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Eatsy: Asparagus, Spring Onion and Pancetta Frittata

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In her recent TEDxMontclair talk entitled, “Who Is a Clever Chef?”, Tamar Adler suggests that what we need more of in the kitchen is not a handful of tricks, so much as the ability to improvise. This, she says, is the cornerstone of a clever cook: the ability to “make much of little,” to work with what is on hand. “If you’re a clever cook,” she says, “you already have what you need.” It is there in your pantry, your fridge, your backyard, or perhaps it’s already been thrown in the trash.

A frittata epitomizes improvisation. It is so much about what is on hand: that old bit of cheese that has been waiting for its final hurrah, those last two slices of bacon or ham, the handful of spring herbs from last night’s dinner, the leftover vegetables, or even those weedy nettles that have overtaken your garden. A frittata welcomes all of this and is never demanding in the specifics of an ingredient, so long as there is enough. Enough cheese and herbs to flavor, enough vegetables for depth and texture, enough eggs to bring it together.

If you don’t have the feta or the parmesan called for here, use cheddar, fontina or ricotta instead. If you don’t have pancetta, use bacon, turkey or smoked salmon, or omit the meat altogether. And there are few vegetables I can think of that wouldn’t be welcome in a frittata. (I have incorporated everything from brussels sprouts to sweet potatoes.) Like Adler says, go on and be a clever cook.

Kimberley Hasselbrink

Asparagus, Spring Onion and Pancetta Frittata
Yield: 8 slices

8 large, pastured eggs
2.5 ounces pancetta (about 3 round slices, or 4 slices bacon)
3 spring onions, white and pale green parts only, sliced (or one small onion)
8 asparagus spears, thinly sliced on the bias
1/2 cup crumbled feta
1/4 cup grated parmesan
1/2 teaspoon sea salt
freshly ground black pepper to taste

Warm a 10″ cast iron or similar oven-safe skillet over a medium low flame. Place the pancetta in the pan and cook until crisp, turning occasionally, about 7 minutes. Remove from heat and drain on paper towels.

Kimberley Hasselbrink

Pancetta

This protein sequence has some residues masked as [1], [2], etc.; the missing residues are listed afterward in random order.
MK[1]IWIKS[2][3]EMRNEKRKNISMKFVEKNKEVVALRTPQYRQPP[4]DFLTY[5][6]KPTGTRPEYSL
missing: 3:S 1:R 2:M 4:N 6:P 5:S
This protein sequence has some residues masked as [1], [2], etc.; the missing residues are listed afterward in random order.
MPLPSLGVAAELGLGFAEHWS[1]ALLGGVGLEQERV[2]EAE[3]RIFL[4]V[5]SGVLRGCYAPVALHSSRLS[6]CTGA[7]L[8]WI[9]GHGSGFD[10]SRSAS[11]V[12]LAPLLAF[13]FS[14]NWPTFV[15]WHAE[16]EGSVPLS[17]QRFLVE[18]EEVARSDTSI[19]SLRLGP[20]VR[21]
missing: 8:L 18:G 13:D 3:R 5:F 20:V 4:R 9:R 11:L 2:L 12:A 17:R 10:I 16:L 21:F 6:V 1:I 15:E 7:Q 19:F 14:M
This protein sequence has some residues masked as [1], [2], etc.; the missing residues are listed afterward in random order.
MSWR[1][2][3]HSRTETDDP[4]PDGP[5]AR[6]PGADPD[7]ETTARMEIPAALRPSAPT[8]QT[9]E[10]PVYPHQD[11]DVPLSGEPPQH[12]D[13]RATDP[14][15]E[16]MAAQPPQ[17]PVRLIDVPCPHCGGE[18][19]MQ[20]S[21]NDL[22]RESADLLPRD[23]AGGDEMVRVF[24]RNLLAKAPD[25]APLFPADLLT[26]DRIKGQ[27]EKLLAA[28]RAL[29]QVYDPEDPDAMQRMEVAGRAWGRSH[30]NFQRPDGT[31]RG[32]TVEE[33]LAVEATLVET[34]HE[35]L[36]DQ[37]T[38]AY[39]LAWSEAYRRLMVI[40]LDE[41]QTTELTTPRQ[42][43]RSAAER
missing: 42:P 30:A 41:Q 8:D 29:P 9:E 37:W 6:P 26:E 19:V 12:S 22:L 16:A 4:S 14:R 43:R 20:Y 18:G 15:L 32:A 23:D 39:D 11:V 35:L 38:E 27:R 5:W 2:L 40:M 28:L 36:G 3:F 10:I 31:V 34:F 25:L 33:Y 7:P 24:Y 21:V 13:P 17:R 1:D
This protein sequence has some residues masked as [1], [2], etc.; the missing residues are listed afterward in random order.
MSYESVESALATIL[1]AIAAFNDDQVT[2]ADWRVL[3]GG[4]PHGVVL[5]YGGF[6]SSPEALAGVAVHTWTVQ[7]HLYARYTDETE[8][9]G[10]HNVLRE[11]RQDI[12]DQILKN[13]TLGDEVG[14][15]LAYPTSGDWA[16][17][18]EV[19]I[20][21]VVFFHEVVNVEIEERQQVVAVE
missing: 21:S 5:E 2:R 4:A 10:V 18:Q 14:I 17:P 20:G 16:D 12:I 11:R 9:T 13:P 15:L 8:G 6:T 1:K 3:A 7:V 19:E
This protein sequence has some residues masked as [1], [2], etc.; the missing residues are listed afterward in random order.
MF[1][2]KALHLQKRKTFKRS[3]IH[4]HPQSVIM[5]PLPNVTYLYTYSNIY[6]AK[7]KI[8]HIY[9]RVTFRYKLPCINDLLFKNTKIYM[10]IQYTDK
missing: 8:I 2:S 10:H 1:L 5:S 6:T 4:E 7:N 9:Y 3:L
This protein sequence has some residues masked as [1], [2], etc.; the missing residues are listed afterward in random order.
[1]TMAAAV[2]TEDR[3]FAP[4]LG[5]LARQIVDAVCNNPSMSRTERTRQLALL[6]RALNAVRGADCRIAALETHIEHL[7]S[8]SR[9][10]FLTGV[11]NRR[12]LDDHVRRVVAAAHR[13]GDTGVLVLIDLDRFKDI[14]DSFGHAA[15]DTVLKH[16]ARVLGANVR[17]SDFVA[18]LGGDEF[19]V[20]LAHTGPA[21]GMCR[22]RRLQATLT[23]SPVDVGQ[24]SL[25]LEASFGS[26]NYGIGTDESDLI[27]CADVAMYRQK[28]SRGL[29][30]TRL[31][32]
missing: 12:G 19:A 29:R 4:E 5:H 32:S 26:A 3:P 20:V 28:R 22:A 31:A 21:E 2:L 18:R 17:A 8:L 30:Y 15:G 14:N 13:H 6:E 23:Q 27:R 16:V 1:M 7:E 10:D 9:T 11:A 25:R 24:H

Drain excess fat from pan, leaving just enough to form a thin layer. Add the sliced spring onions and asparagus and saute until tender, about four to five minutes.

Preheat broiler.

Kimberley Hasselbrink

While the asparagus and onions cook, whisk together the eggs. Add both cheeses and the half teaspoon salt. Roughly chop the pancetta and add that to the egg and cheese mixture.

Kimberley Hasselbrink

Pour the egg mixture over the asparagus and spring onions. Stir quickly to combine everything.

Let frittata set on the stove over medium low heat until nearly firm, about 12-15 minutes.

Once the surface is nearly set, place under broiler for one or two more minutes, just enough to brown.

Kimberley Hasselbrink

Remove from heat and serve warm.

Kimberley Hasselbrink is a food photographer and blogger based in San Francisco. She is the author of the blog The Year in Food, which is framed around a monthly seasonal food guide. Kimberley enjoys unusual produce, strong coffee, road trips and summer nights.

3 Featured Comments

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  • redyellowandblueink

    Bird Muse from RedYellowAndBlueInk says: Featured

    Your first paragraph is so true! And now I am really feeling spring. our chickens are giving us a rainbow of eggs after what seemed like the longest eggless winter, and I finally get to use those beautiful eggs not just to eat and create amazing dishes like this frittata. but now I am using them as the perfect prop in some of my shop photos. Using our eggs and veggies from our own garden to our table is the most fulfilling experience ever!

    3 years ago

  • lauraprill

    Laura Prill from lauraprill says: Featured

    my gram used to make a variation on this, with leftover potato home fires, parmesan, asparagus and a litlle onion- heaven! Just seeing the gorgeous story photo made me miss her. Making her recipes still brings us closer. Thanks for this lovely article...

    3 years ago

  • allmussedup

    Valerie says: Featured

    This encapsulates my philosophy in the kitchen. It's 2012 and I am STILL a hunter/gatherer...using random bits and bobs to create a delicious and unexpected dish is my all-time favorite game.

    3 years ago